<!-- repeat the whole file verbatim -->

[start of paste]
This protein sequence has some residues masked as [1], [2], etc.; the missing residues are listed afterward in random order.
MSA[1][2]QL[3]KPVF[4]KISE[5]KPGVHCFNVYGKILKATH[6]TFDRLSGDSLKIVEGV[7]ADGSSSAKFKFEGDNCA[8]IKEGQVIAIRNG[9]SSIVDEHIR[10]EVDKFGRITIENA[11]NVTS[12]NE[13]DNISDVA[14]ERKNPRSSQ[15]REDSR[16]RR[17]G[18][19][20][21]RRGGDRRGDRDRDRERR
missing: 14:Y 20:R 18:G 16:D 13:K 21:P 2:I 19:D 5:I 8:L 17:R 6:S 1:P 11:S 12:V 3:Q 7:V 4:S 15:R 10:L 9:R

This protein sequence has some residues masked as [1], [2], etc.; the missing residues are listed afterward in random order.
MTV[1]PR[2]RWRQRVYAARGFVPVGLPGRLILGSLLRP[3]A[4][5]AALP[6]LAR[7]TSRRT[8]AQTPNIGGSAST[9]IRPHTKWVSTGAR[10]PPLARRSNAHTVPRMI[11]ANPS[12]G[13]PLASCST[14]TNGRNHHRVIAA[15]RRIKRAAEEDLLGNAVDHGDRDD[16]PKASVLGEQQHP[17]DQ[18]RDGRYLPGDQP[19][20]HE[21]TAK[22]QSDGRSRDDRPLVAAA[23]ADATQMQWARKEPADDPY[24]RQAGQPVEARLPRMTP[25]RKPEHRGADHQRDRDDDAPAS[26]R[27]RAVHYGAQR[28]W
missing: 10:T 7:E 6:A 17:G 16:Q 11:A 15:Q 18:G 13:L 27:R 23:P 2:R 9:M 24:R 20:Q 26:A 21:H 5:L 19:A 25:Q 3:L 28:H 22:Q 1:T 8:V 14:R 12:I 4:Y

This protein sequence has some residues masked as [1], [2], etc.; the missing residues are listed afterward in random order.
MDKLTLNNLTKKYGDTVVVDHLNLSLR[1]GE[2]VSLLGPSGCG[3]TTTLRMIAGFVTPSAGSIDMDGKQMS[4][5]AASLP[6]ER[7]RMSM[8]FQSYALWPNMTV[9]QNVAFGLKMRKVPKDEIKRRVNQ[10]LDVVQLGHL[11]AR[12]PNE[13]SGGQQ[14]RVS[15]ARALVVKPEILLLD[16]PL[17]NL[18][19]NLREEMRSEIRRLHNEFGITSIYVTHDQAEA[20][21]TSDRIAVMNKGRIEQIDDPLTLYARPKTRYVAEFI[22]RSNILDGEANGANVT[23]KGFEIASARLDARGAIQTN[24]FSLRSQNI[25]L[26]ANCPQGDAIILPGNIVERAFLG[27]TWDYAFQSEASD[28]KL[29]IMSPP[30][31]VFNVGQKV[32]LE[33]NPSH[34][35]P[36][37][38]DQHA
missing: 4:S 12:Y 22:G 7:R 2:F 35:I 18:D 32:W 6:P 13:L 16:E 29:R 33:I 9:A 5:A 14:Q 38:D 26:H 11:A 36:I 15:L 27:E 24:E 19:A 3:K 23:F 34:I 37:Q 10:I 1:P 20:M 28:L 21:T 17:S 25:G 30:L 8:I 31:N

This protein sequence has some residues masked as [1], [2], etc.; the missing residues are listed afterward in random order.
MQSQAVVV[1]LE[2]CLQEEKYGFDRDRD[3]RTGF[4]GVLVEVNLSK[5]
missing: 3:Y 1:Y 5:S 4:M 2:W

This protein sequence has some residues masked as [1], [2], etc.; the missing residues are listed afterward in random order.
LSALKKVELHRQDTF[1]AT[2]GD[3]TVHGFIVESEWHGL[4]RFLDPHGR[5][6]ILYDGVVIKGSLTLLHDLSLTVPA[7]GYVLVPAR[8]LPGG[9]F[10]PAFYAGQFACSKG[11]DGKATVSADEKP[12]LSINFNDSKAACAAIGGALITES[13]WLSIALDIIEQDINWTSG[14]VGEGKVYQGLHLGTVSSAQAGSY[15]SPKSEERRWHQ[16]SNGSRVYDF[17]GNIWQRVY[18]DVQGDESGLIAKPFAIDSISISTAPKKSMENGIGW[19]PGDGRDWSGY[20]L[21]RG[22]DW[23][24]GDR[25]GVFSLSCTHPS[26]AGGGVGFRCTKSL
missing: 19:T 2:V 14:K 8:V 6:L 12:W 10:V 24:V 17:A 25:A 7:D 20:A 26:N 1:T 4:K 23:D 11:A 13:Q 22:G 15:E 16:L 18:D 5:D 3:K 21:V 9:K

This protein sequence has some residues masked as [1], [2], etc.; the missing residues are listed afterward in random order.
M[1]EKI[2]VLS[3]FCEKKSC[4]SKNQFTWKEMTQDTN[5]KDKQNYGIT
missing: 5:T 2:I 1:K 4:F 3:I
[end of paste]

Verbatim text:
This protein sequence has some residues masked as [1], [2], etc.; the missing residues are listed afterward in random order.
MSA[1][2]QL[3]KPVF[4]KISE[5]KPGVHCFNVYGKILKATH[6]TFDRLSGDSLKIVEGV[7]ADGSSSAKFKFEGDNCA[8]IKEGQVIAIRNG[9]SSIVDEHIR[10]EVDKFGRITIENA[11]NVTS[12]NE[13]DNISDVA[14]ERKNPRSSQ[15]REDSR[16]RR[17]G[18][19][20][21]RRGGDRRGDRDRDRERR
missing: 14:Y 20:R 18:G 16:D 13:K 21:P 2:I 19:D 5:I 8:L 17:R 6:S 1:P 11:S 12:V 3:Q 7:V 4:S 15:R 10:L 9:R

This protein sequence has some residues masked as [1], [2], etc.; the missing residues are listed afterward in random order.
MTV[1]PR[2]RWRQRVYAARGFVPVGLPGRLILGSLLRP[3]A[4][5]AALP[6]LAR[7]TSRRT[8]AQTPNIGGSAST[9]IRPHTKWVSTGAR[10]PPLARRSNAHTVPRMI[11]ANPS[12]G[13]PLASCST[14]TNGRNHHRVIAA[15]RRIKRAAEEDLLGNAVDHGDRDD[16]PKASVLGEQQHP[17]DQ[18]RDGRYLPGDQP[19][20]HE[21]TAK[22]QSDGRSRDDRPLVAAA[23]ADATQMQWARKEPADDPY[24]RQAGQPVEARLPRMTP[25]RKPEHRGADHQRDRDDDAPAS[26]R[27]RAVHYGAQR[28]W
missing: 10:T 7:E 6:A 17:G 16:Q 11:A 15:Q 18:G 13:L 27:R 23:P 2:R 9:M 24:R 20:Q 26:A 21:H 5:L 19:A 25:Q 3:L 28:H 22:Q 1:T 8:V 14:R 12:I 4:Y

This protein sequence has some residues masked as [1], [2], etc.; the missing residues are listed afterward in random order.
MDKLTLNNLTKKYGDTVVVDHLNLSLR[1]GE[2]VSLLGPSGCG[3]TTTLRMIAGFVTPSAGSIDMDGKQMS[4][5]AASLP[6]ER[7]RMSM[8]FQSYALWPNMTV[9]QNVAFGLKMRKVPKDEIKRRVNQ[10]LDVVQLGHL[11]AR[12]PNE[13]SGGQQ[14]RVS[15]ARALVVKPEILLLD[16]PL[17]NL[18][19]NLREEMRSEIRRLHNEFGITSIYVTHDQAEA[20][21]TSDRIAVMNKGRIEQIDDPLTLYARPKTRYVAEFI[22]RSNILDGEANGANVT[23]KGFEIASARLDARGAIQTN[24]FSLRSQNI[25]L[26]ANCPQGDAIILPGNIVERAFLG[27]TWDYAFQSEASD[28]KL[29]IMSPP[30][31]VFNVGQKV[32]LE[33]NPSH[34][35]P[36][37][38]DQHA
missing: 4:S 12:Y 22:G 7:R 2:F 35:I 18:D 32:W 6:P 13:L 16:E 29:R 33:I 9:A 5:A 14:Q 38:D 26:H 11:A 36:I 15:L 27:E 24:E 19:A 3:K 23:F 34:I 37:Q 10:I 1:P 20:M 28:L 21:T 17:S 25:G 30:L 8:I 31:N

This protein sequence has some residues masked as [1], [2], etc.; the missing residues are listed afterward in random order.
MQSQAVVV[1]LE[2]CLQEEKYGFDRDRD[3]RTGF[4]GVLVEVNLSK[5]
missing: 3:Y 1:Y 5:S 4:M 2:W

This protein sequence has some residues masked as [1], [2], etc.; the missing residues are listed afterward in random order.
LSALKKVELHRQDTF[1]AT[2]GD[3]TVHGFIVESEWHGL[4]RFLDPHGR[5][6]ILYDGVVIKGSLTLLHDLSLTVPA[7]GYVLVPAR[8]LPGG[9]F[10]PAFYAGQFACSKG[11]DGKATVSADEKP[12]LSINFNDSKAACAAIGGALITES[13]WLSIALDIIEQDINWTSG[14]VGEGKVYQGLHLGTVSSAQAGSY[15]SPKSEERRWHQ[16]SNGSRVYDF[17]GNIWQRVY[18]DVQGDESGLIAKPFAIDSISISTAPKKSMENGIGW[19]PGDGRDWSGY[20]L[21]RG[22]DW[23][24]GDR[25]GVFSLSCTHPS[26]AGGGVGFRCTKSL
missing: 19:T 2:V 14:K 8:V 6:L 12:W 10:V 24:V 17:A 25:A 7:D 20:A 26:N 1:T 4:K 23:D 11:A 13:Q 22:G 15:E 16:L 18:D 5:D 3:K 21:V 9:K

This protein sequence has some residues masked as [1], [2], etc.; the missing residues are listed afterward in random order.
M[1]EKI[2]VLS[3]FCEKKSC[4]SKNQFTWKEMTQDTN[5]KDKQNYGIT
missing: 5:T 2:I 1:K 4:F 3:I